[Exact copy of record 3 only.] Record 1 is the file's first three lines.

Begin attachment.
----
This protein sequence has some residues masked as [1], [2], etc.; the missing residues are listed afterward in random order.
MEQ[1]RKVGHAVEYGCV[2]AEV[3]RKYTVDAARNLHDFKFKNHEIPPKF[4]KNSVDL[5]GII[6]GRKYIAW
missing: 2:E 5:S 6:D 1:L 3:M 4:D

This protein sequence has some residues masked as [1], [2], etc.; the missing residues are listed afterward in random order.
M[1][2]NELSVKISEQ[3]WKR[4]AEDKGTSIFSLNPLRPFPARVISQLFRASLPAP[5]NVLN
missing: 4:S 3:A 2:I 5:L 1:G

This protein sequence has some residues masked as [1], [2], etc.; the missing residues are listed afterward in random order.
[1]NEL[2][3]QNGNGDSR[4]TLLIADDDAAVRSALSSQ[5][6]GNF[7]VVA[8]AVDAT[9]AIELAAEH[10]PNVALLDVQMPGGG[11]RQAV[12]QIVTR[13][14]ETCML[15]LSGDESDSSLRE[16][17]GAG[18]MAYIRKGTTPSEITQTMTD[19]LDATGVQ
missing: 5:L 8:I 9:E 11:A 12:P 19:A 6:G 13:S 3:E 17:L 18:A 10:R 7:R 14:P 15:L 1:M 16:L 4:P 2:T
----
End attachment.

This protein sequence has some residues masked as [1], [2], etc.; the missing residues are listed afterward in random order.
[1]NEL[2][3]QNGNGDSR[4]TLLIADDDAAVRSALSSQ[5][6]GNF[7]VVA[8]AVDAT[9]AIELAAEH[10]PNVALLDVQMPGGG[11]RQAV[12]QIVTR[13][14]ETCML[15]LSGDESDSSLRE[16][17]GAG[18]MAYIRKGTTPSEITQTMTD[19]LDATGVQ
missing: 5:L 8:I 9:E 11:A 12:P 19:A 6:G 13:S 3:E 17:L 18:A 10:R 7:R 14:P 15:L 1:M 16:L 4:P 2:T